Author Topic: Moulton TSR22 v TSR30  (Read 1325 times)

Moulton TSR22 v TSR30
« on: November 02, 2019, 09:41:03 am »
I’m not sure why, but I keep pondering getting a Moulton. I am absolutely NOT having a mid life crisis, the fact I’m nearly 40 is irrelevant. Ahem. I’m thinking it would be good for travelling (possibly combined with a trailer/ suitcase, but still capable of proper touring/ randonneuring. Plus, it does look rather fun!

The obvious differences are of course gears, the TSR22 has V brakes rather than callipers and the 22 is lighter (not totally sure where the weight saving comes from, apart from the gearing). Are there any other differences?

I know the TSR30s have some issues around the pivot on the rear suspension. Does anyone know if this has been sorted on the TSR22?

There are a few secondhand TSR30s popping up in various places, for around half the price of a new TSR22. Anyone got any thoughts??


Re: Moulton TSR22 v TSR30
« Reply #1 on: November 02, 2019, 09:47:35 am »
All TSRs have a smaller-than ideal, and offset, rear pivot.  The SST fixes this issue.

The TSR pivot is not a problem if looked after, but you will need a proper high pressure grease gun to keep it purged.  The bushes and spindle are home replaceable (unlike Brompton) but you can wear the frame lugs if you let it go too far.

Mine's a TSR fixie at the moment - I bought it as a TSR18 and ran it as a TSR9 for a year.  It's just a frame with different parts hung off it.
And Darkness and Decay and the Coronavirus held illimitable dominion over all.

DaT

Re: Moulton TSR22 v TSR30
« Reply #2 on: November 02, 2019, 10:37:32 am »
All TSRs have a smaller-than ideal, and offset, rear pivot.  The SST fixes this issue.

The TSR pivot is not a problem if looked after, but you will need a proper high pressure grease gun to keep it purged.  The bushes and spindle are home replaceable (unlike Brompton) but you can wear the frame lugs if you let it go too far.

Mine's a TSR fixie at the moment - I bought it as a TSR18 and ran it as a TSR9 for a year.  It's just a frame with different parts hung off it.
Not always, the tsr2 is 120mm without hangers and a split stay.

Re: Moulton TSR22 v TSR30
« Reply #3 on: November 02, 2019, 11:45:29 am »
Is that the belt drive one with a kickback hub?

FWIW, a Moulton is a bit harder going than a 700c bike.  I'd say 1mph slower for the same effort.  A lack of really fast 20" tyres is a major factor.  The suspension is useful on bad roads.  There is a lot of bob if you pedal standing up.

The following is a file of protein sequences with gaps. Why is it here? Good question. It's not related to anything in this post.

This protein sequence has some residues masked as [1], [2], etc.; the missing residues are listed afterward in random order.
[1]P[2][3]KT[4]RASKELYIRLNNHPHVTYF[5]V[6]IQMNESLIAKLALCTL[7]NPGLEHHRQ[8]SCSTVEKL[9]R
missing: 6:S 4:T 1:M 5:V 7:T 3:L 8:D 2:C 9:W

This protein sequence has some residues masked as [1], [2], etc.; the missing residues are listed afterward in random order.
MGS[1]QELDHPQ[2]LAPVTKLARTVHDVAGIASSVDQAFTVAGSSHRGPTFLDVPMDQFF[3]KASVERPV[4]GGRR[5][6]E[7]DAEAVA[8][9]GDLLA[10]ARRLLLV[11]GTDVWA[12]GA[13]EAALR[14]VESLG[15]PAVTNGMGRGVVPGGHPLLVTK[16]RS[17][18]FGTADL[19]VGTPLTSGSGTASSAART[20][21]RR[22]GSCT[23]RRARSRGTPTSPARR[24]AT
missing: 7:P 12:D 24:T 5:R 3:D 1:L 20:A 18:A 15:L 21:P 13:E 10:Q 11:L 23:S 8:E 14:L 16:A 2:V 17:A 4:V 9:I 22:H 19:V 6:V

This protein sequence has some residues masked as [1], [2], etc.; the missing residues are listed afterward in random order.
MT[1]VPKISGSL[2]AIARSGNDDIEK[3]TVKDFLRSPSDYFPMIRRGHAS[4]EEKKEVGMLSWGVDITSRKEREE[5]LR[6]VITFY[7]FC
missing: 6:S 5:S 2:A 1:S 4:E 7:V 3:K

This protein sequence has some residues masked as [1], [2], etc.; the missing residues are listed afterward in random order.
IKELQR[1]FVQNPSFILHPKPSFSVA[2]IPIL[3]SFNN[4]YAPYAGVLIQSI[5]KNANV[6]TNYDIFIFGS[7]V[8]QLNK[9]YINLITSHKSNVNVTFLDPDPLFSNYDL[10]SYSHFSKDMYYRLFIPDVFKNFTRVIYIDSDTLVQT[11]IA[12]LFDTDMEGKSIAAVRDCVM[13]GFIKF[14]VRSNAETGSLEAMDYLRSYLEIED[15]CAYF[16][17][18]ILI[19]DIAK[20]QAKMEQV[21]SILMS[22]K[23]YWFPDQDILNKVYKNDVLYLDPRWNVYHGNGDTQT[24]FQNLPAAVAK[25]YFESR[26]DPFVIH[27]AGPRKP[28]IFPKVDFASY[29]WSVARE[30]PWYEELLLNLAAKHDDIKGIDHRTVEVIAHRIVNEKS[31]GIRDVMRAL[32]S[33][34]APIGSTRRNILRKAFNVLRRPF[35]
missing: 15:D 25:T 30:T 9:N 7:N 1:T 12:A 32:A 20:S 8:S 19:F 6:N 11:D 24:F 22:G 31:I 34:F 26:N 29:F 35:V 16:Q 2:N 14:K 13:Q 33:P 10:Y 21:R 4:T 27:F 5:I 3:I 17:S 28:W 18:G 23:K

And Darkness and Decay and the Coronavirus held illimitable dominion over all.

Re: Moulton TSR22 v TSR30
« Reply #4 on: November 02, 2019, 12:07:29 pm »
FWIW, a Moulton is a bit harder going than a 700c bike.  I'd say 1mph slower for the same effort.  A lack of really fast 20" tyres is a major factor.  The suspension is useful on bad roads.  There is a lot of bob if you pedal standing up.

That’s fine, I did PBP on a tricycle, which is probably 2-3 mph slower. I seem to be developing a thing for differently normal machines...

Kim

  • Timelord
Re: Moulton TSR22 v TSR30
« Reply #5 on: November 02, 2019, 03:51:42 pm »
A lack of really fast 20" tyres is a major factor.

There's now a 406 Pro One that's pretty good.  But you'd have to put it on a rim...
Careful, Kim. Your sarcasm's showing...

DaT

Re: Moulton TSR22 v TSR30
« Reply #6 on: November 02, 2019, 04:05:50 pm »
Is that the belt drive one with a kickback hub?

FWIW, a Moulton is a bit harder going than a 700c bike.  I'd say 1mph slower for the same effort.  A lack of really fast 20" tyres is a major factor.  The suspension is useful on bad roads.  There is a lot of bob if you pedal standing up.
Yeah, the orange one.

I found my AM-18 much faster than my tsr30. The TSR is a touring bike so expect what comes with it. I'd love to try an AM-Speed or double pylon one day.

Re: Moulton TSR22 v TSR30
« Reply #7 on: December 22, 2019, 10:44:34 pm »
A lack of really fast 20" tyres is a major factor.

There's now a 406 Pro One that's pretty good.  But you'd have to put it on a rim...

Tell me about it. Having tried just about everything I'm now back to the Duranos, although the newer folding ones don't seem so wooden.

The only way into Moulton ownership for me was a second hand TSR 30. Anyway, I find it fun to ride which should be the true measure of any bike. I suspect it is slower than a 700c but as said upthread due to wheels/tyres rather than suspension. And I got to buy a very cool Wanner grease gun to keep the pivot happy.